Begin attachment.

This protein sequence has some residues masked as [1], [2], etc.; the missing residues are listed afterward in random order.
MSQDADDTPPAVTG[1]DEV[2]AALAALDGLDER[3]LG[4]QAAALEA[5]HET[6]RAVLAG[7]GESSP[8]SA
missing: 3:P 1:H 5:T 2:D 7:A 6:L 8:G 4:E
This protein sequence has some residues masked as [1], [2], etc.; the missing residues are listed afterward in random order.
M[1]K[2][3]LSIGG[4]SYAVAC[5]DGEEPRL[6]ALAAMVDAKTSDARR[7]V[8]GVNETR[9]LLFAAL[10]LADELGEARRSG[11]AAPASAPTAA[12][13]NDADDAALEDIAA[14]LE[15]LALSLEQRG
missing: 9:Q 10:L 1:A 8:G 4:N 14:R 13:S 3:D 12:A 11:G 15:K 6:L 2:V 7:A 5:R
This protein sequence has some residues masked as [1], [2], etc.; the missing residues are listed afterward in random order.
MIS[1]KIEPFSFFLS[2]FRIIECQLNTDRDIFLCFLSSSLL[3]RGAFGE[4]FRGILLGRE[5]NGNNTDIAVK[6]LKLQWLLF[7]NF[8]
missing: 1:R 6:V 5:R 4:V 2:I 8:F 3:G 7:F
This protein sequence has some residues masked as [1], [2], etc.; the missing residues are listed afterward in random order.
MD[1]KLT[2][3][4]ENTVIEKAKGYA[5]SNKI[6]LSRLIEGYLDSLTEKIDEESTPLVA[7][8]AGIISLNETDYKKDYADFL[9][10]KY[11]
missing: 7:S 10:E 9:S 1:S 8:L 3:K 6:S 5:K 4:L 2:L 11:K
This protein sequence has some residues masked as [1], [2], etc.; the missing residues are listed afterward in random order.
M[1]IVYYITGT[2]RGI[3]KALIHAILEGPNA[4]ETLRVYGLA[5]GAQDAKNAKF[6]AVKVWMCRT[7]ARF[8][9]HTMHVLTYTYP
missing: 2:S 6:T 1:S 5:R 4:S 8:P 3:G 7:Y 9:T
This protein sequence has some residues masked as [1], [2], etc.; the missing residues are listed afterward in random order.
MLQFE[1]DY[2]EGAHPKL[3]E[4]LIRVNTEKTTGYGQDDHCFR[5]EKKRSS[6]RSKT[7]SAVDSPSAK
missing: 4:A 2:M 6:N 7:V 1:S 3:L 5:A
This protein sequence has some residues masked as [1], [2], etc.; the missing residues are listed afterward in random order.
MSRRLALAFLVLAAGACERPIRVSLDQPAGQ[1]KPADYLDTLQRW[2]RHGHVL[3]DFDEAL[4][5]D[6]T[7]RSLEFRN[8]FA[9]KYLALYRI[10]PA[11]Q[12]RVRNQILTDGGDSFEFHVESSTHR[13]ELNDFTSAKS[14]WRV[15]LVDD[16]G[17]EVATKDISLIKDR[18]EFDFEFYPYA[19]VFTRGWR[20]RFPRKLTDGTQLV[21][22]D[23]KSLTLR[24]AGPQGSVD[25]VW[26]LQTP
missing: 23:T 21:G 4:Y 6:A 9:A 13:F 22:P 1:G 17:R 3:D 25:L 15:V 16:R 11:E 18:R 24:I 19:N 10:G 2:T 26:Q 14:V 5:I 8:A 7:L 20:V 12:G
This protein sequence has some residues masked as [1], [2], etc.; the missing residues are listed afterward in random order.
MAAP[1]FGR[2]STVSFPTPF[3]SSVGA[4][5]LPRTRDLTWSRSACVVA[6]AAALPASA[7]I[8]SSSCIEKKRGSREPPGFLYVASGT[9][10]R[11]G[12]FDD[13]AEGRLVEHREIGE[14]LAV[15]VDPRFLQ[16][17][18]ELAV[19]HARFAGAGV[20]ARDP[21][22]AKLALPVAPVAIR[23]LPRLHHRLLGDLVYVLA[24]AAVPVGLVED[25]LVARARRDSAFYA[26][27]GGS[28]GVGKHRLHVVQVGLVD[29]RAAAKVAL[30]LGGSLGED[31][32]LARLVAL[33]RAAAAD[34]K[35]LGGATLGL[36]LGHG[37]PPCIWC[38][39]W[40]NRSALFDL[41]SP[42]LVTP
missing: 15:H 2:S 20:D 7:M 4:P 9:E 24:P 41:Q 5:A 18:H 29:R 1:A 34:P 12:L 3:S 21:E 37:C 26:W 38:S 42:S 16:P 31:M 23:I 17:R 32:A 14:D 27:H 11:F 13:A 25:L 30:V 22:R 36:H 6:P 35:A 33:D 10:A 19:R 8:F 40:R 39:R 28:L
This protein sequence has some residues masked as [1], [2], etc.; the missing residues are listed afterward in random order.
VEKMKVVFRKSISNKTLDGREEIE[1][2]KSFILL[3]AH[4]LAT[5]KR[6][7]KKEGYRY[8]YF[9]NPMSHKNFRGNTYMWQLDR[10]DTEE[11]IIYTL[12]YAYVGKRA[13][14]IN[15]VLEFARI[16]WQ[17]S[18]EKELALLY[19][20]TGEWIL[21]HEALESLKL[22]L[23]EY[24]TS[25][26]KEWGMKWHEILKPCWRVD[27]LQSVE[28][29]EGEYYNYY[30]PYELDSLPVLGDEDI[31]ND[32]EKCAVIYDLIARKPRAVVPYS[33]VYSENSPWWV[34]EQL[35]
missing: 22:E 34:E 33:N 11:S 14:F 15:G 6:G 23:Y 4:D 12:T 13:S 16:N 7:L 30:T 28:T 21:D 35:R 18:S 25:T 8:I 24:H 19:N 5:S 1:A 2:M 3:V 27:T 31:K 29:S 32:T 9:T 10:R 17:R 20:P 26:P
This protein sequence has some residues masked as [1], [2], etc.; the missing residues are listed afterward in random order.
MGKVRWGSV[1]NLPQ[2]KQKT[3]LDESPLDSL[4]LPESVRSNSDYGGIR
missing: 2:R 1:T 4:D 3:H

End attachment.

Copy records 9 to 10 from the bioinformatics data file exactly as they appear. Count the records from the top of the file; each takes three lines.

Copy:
This protein sequence has some residues masked as [1], [2], etc.; the missing residues are listed afterward in random order.
VEKMKVVFRKSISNKTLDGREEIE[1][2]KSFILL[3]AH[4]LAT[5]KR[6][7]KKEGYRY[8]YF[9]NPMSHKNFRGNTYMWQLDR[10]DTEE[11]IIYTL[12]YAYVGKRA[13][14]IN[15]VLEFARI[16]WQ[17]S[18]EKELALLY[19][20]TGEWIL[21]HEALESLKL[22]L[23]EY[24]TS[25][26]KEWGMKWHEILKPCWRVD[27]LQSVE[28][29]EGEYYNYY[30]PYELDSLPVLGDEDI[31]ND[32]EKCAVIYDLIARKPRAVVPYS[33]VYSENSPWWV[34]EQL[35]
missing: 22:E 34:E 33:N 11:S 14:F 15:G 6:G 23:Y 4:D 12:T 13:S 16:N 7:L 30:T 28:T 21:D 35:R 18:S 25:T 8:I 24:H 19:N 5:S 1:A 2:M 3:V 27:T 31:K 29:S 32:T 9:T 10:R 17:R 20:P 26:P
This protein sequence has some residues masked as [1], [2], etc.; the missing residues are listed afterward in random order.
MGKVRWGSV[1]NLPQ[2]KQKT[3]LDESPLDSL[4]LPESVRSNSDYGGIR
missing: 2:R 1:T 4:D 3:H